What is Street Law?
Street Law is a program in which law students teach in high school classrooms. The program began at Georgetown University Law Center over 35 years ago. It has grown and evolved into various programs all over the country. In the Portland Metro area, the program is run through Lewis & Clark Law School. Law students are enrolled in a semester-long seminar and teach in an area high school during that semester.
Law students are placed in a wide variety of classrooms including, but not limited to, Government, History, Sociology, Economics, Psychology, and Law electives. Students teach practical law lessons using interactive methodology.
How are law students placed in classrooms?
The biggest factor considered when placing students is their schedules. We also consider where they live and transportation options. They may request a school or a subject area, but those requests are not guaranteed to be filled. Likewise, if you have a request for a particular student, we will consider that request.
How often do the law students teach?
Law students teach over a 10-11 week period. They will teach once per week if your class is 75-90 minutes or more [i.e., block scheduled]. If your class is 50-60 minutes, they will teach twice per week.
Why do law students want to teach in high school classrooms?
Teaching in a high school classroom has many benefits for a law student. They will improve their communication skills, learn to think on their feet, learn to “translate” the law for laypersons, and gain confidence in leading a group. Many of the participants also have a general interest in working with young people or have prior experience they’d like to continue.
What kind of supervision do the law students receive?
Law students are supervised by Chris Parrucci, Sr. Program Manager at Civics Learning Project and Adjunct Professor at Lewis & Clark Law School. The law students attend a weekly seminar in which they learn interactive teaching methodologies and pertinent law topics. The law students will be observed at least once and preferably twice each semester. Students also hone their reflective practice by completing journal entries after each class they teach. These journal entries are read weekly and incorporated into the seminars.
The law students are not student teachers, but will be learning teaching skills, specific engagement strategies, and pedagogy that will help them to communicate in their law careers. As you know, this is difficult and we are their support system throughout the semester.
What types of lessons will the law student teach?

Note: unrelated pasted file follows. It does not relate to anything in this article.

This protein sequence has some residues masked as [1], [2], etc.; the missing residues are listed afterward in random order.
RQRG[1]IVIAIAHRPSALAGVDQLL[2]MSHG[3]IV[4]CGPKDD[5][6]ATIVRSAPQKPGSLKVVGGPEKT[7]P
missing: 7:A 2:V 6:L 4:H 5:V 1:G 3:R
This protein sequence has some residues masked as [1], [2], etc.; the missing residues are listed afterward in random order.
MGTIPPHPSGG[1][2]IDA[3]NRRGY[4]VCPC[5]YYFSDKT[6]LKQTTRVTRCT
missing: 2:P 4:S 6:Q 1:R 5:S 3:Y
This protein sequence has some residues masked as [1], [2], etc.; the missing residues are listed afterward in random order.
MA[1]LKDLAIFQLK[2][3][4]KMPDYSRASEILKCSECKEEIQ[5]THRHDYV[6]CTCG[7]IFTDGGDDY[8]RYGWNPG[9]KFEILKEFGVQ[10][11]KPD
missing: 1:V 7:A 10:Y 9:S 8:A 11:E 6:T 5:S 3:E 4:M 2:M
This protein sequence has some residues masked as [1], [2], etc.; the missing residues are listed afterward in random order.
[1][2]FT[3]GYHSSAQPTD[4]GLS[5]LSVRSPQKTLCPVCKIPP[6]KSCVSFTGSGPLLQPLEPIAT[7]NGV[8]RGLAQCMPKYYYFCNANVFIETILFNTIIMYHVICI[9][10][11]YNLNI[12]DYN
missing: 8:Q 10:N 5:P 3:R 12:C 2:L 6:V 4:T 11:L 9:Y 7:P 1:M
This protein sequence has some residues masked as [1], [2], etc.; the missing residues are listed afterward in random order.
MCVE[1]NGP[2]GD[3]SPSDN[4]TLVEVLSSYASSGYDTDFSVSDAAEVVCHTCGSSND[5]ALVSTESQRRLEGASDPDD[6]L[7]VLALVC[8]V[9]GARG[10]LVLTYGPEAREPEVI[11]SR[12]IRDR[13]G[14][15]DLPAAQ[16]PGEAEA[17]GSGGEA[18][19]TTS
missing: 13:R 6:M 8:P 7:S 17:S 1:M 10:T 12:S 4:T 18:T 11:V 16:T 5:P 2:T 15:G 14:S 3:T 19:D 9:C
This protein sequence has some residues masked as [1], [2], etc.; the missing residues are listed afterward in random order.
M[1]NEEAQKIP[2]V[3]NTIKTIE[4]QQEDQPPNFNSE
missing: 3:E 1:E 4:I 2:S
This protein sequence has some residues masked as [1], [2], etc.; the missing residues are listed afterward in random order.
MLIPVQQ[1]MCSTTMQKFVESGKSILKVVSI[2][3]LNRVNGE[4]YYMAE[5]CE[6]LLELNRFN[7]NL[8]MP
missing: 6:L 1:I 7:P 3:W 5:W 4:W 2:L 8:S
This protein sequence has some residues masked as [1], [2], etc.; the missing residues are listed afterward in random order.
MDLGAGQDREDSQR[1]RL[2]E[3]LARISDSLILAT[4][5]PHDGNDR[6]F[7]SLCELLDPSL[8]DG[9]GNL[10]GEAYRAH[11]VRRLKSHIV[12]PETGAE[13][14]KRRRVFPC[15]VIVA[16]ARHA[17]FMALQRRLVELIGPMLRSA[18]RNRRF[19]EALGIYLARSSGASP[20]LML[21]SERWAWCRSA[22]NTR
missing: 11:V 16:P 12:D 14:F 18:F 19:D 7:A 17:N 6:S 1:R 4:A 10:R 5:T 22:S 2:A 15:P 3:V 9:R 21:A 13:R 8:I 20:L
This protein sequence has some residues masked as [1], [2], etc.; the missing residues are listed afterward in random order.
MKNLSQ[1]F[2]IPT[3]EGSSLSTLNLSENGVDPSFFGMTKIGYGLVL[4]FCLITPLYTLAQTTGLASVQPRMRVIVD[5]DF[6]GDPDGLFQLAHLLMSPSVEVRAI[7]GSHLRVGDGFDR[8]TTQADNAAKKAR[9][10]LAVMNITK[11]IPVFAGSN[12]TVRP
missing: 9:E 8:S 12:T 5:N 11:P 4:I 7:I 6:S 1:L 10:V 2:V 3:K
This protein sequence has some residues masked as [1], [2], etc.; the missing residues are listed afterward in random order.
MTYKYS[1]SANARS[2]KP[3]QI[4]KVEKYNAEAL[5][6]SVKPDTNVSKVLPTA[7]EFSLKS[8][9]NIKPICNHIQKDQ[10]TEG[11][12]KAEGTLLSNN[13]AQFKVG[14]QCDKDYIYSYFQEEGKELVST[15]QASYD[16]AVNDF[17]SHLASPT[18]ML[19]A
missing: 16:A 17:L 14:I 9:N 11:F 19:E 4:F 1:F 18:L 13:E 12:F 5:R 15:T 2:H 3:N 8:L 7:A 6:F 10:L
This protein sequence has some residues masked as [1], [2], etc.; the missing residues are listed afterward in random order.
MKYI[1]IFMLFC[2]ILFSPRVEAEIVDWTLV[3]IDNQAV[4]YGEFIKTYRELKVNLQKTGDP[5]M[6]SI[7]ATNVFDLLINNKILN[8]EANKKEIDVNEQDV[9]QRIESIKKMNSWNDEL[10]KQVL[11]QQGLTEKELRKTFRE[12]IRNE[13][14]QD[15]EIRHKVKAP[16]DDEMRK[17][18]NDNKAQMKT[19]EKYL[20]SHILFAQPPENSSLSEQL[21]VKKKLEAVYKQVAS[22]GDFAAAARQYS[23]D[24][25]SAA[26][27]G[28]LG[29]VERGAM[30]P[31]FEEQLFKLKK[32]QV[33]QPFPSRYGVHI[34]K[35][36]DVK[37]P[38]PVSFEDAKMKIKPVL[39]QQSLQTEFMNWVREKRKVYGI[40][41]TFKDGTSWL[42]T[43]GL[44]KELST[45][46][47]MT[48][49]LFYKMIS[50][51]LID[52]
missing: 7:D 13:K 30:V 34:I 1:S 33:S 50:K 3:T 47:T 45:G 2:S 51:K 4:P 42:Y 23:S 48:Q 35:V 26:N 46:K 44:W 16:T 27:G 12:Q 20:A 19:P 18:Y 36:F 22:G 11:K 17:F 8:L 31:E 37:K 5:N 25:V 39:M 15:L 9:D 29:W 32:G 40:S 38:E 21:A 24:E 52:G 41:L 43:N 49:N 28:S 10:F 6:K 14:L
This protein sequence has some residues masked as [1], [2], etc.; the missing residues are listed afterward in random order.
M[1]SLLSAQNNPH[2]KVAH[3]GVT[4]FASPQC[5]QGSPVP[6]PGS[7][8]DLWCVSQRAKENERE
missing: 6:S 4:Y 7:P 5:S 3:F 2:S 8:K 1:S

Each law student will do their best to seamlessly integrate their lessons into the overall structure of their placement teacher’s course. With that said, the law students will experience a sequence of lessons in their seminars that end in a mock trial or moot court, which are designed to be turn-keyed in their own instructional setting. The law students typically start with Introduction to Law lessons. These lessons are intended to introduce basic “legal thinking” through interactive methodology. The lessons will progress in rigor and complexity over the course of the semester. These later lessons include content such as questioning, direct and cross examination, building a theory of case, evidence analysis and advocacy skills . The law students participate in demo lessons in their weekly seminar which stays about 2 weeks ahead of where the law students are in their high school classrooms.
If you have a particular subject matter you’d like covered, please let your law student know. They will learn many different methods/strategies that cater to all kinds of subject matter. Additionally, if you’d like a law student to align lessons with your syllabus, let them know! They are often looking for guidance and will welcome the input.
What are my responsibilities as a classroom teacher?
You are required to be present in the classroom while the law student teaches. Otherwise, we ask that you give them the freedom to run the class. Please feel free to give them feedback about their teaching or about the subject matter of their lessons. Many of the law students have little prior teaching experience and will take all the feedback they can get.
Also, please help the law student know when your school schedule changes and how to get updates for inclement weather. Law students will be given your email address; feel free to give them other contact information if you prefer.
Lastly, please let us know if you are having a problem with your law student (tardiness, not showing, inappropriate dress or language). You are welcome to address these issues directly, but we would like a heads up so we can manage it from our end as well.